For example, a shopping mall owner may want to provide any on-site customer possessing a wireless device (such as a laptop computer, PDA, etc.) with access to the Web server for the mall, plus one or more other Web sites that are associated with the mall (e.g., the local Web server for a tenant in the mall, such as a department store or movie theater). The collection of Web servers that the mall owner will allow an anonymous user to visit is referred to as the “walled garden”.

In addition, the mall owner may intend to provide unlimited web access to customers who agree to register with the mall owner, and identify themselves (by providing credentials—typically, in the form of a user identifier and a password that were assigned at the time they registered) whenever they wish to be granted full access to the Internet. The process of verifying a customer's credentials is referred to as “authentication”.

Previous solutions would either 1) require that the network destination of the authentication service (i.e., the “captive” portal) be specified explicitly in a link on at least one of the web pages within the set of destinations that are members of the “walled garden”, or 2) require that the end-user manually enter the web address of the authentication service in the address bar of their web browser.

SUMMARY OF THE INVENTION

The invention is a software-based system and method that enhances the function of a network access controller by introducing a “Pre-Authentication Capture Destination”. In the standard Access Controlled Network Sharing solution, an unauthenticated client who attempts to access the network is re-directed to a challenge screen or “captive portal”, where they must provide their network login credentials (e.g., user name and password).

If a Pre-Authentication Capture Destination is specified, then this behavior changes. Any attempt by an unauthenticated client to access a network resource that is not in a list of allowed destinations (e.g., the list of servers that make up the “walled garden”) will result in the client being re-directed by the Network Access Controller to the Pre-Authentication Capture Destination. The unauthenticated client is then free to visit any of the servers that are included in the walled garden without authentication. Any attempt to access a web site or location that is outside of the walled garden will cause the client to be re-directed back to the Pre-Authentication Capture Destination.

At some point, the unauthenticated client may want to use network access privileges that are only available to an authenticated user. Consequently, the client must then be re-directed to an authentication URL (or “captive” portal), where they may login (or register as a new user). To accomplish this re-direction, at least one of the web sites within the walled garden can include an HTML link that references a site that is not in the walled garden and includes a special token within the “query” portion of the link's target HTTP URL (as defined in the IETF RFC-2616—“Hypertext Transfer Protocol—HTTP/1.1” and RFC-1738 “Uniform Resource Locators (URL)” specifications). This special token, referred to as the “Authentication Token”, is a unique sequence of characters that are valid for use in the query portion of a URL. When the client attempts to access the referenced site, they will be captured by the Network Access Controller. However, because of the presence of the Authentication token within the HTTP URL, the Network Access Controller will re-direct the client to the authentication screen, rather than redirecting them back to the Pre-Authentication Capture Destination.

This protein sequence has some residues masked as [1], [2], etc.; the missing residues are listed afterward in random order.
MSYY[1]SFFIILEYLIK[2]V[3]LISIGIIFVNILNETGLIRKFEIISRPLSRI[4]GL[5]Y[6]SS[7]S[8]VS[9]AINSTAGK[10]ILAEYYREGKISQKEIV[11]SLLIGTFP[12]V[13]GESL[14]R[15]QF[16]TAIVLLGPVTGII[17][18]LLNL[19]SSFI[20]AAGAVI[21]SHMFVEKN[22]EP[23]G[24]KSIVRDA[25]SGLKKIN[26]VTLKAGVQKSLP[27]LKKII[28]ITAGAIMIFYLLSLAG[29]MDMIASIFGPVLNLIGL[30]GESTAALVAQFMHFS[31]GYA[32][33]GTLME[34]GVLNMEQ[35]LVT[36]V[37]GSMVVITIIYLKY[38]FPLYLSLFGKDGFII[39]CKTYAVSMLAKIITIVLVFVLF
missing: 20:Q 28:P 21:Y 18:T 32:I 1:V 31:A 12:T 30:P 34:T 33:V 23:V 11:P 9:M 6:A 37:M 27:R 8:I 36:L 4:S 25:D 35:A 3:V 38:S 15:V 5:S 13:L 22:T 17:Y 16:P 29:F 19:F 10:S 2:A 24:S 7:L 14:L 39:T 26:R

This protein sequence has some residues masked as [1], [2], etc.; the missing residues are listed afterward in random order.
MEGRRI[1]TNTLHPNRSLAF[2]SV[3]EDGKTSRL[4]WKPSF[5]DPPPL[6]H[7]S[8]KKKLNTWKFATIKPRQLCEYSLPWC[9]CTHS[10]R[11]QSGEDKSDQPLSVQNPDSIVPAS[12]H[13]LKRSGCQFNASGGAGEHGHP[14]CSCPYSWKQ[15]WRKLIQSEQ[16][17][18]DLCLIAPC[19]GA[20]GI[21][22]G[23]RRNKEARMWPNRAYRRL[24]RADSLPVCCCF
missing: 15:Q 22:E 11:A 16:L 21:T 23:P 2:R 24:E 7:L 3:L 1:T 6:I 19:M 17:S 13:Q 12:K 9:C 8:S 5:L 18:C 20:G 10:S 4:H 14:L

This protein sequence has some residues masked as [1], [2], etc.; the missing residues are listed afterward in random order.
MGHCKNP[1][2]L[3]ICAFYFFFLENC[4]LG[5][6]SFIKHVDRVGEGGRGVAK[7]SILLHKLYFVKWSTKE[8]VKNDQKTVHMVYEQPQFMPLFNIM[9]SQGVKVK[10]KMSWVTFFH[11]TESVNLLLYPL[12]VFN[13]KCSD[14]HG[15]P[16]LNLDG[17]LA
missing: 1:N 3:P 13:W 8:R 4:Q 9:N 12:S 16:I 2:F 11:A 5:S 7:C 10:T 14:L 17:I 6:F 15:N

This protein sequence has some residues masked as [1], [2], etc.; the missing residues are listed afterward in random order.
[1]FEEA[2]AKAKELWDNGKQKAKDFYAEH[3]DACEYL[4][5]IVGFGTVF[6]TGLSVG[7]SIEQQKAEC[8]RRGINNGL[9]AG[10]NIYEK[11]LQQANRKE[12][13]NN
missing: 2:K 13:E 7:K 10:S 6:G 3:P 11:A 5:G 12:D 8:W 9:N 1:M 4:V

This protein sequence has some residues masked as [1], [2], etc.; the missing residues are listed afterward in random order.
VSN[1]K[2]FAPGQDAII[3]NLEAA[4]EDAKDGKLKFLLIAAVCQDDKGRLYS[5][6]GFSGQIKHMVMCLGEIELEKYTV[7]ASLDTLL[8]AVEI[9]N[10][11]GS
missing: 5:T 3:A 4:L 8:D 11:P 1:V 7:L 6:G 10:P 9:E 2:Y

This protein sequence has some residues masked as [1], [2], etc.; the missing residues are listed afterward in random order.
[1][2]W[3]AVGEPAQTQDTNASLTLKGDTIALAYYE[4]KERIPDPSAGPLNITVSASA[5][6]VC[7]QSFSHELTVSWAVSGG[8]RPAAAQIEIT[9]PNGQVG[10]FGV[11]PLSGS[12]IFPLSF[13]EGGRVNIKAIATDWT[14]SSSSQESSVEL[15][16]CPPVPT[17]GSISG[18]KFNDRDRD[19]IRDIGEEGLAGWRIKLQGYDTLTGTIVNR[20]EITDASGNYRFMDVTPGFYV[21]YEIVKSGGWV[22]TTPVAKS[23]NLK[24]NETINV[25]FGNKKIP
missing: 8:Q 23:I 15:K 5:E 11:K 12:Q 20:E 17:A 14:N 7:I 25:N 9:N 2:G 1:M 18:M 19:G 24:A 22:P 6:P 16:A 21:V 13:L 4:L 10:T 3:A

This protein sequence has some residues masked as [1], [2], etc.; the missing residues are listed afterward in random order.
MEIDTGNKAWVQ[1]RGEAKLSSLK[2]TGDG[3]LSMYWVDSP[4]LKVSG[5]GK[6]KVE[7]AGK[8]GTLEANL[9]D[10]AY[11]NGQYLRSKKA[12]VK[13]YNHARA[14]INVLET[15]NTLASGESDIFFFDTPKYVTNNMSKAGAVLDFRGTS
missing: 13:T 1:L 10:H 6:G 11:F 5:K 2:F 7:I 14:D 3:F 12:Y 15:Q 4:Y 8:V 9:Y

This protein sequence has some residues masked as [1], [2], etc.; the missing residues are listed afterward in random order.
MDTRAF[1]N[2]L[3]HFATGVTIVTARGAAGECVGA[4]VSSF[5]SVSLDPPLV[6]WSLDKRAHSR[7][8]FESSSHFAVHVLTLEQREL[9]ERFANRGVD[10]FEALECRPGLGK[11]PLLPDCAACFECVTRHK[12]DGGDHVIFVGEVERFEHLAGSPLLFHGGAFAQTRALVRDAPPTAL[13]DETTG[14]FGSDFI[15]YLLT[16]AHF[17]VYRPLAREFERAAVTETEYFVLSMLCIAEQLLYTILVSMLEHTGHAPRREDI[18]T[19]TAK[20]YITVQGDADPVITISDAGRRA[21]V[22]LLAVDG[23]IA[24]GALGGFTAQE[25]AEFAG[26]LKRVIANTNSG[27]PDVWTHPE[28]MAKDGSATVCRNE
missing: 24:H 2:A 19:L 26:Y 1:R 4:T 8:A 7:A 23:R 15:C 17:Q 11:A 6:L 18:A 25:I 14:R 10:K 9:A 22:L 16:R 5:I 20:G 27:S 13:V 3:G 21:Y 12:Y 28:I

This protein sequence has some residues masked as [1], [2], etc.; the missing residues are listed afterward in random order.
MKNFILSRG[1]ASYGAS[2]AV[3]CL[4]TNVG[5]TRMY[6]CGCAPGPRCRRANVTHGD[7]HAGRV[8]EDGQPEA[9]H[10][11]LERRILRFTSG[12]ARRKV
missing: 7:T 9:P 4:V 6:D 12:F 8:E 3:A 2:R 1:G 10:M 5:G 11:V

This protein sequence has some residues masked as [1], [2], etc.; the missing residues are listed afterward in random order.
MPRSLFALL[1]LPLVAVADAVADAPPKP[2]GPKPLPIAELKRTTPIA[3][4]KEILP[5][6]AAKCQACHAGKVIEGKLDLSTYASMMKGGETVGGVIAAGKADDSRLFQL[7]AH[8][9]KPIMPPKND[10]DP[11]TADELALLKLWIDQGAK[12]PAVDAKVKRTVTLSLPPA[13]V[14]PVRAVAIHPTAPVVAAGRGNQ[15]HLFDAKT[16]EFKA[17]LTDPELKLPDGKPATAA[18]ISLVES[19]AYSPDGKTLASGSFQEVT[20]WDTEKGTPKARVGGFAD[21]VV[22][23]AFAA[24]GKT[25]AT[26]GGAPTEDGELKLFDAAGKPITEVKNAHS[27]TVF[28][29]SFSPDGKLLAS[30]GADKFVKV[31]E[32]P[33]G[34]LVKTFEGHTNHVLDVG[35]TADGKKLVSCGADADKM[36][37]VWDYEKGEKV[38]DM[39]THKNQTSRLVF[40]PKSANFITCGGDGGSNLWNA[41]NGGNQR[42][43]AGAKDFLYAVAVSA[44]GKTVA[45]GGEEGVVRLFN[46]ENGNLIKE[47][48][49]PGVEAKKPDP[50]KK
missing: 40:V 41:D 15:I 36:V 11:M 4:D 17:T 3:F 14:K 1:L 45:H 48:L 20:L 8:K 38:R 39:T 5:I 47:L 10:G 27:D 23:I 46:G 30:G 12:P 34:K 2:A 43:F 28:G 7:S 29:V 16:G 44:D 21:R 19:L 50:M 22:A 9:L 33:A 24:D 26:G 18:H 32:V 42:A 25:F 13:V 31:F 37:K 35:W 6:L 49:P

Note that there is no requirement for any web page in the walled garden to have prior knowledge of the actual authentication screen location. Consequently, the same collection of walled garden sites may be used to service multiple Network Access controllers, where each controller may utilize a different authentication portal.

This invention enables a public/private network service provider to automatically redirect anonymous clients to a pre-defined destination within a limited set of network destinations, and provides a mechanism for accessing the authentication service without requiring that the web servers in the “walled garden” know the actual authentication URL. The automatic redirection occurs whenever the anonymous client attempts to access a network destination outside of the allowed set. The anonymous client does not have to enter the network URL of a server in the “walled garden”—instead, they just have to attempt to access any well-known URL (such as www.yahoo.com), and they will be redirected to the pre-defined destination.

BRIEF DESCRIPTION OF THE FIGURES

A more complete understanding of the present invention and the advantages thereof may be acquired by referring to the following description, taken in conjunction with the accompanying drawings in which like reference numbers indicate like features and wherein:

FIG. 1 is a diagrammatic representation of a system depicting the network access capability afforded to an unauthenticated client, according to one embodiment of the present invention;

FIG. 2 is a diagrammatic representation of a system depicting the network access capability afforded to an authenticated client, according to one embodiment of the present invention; and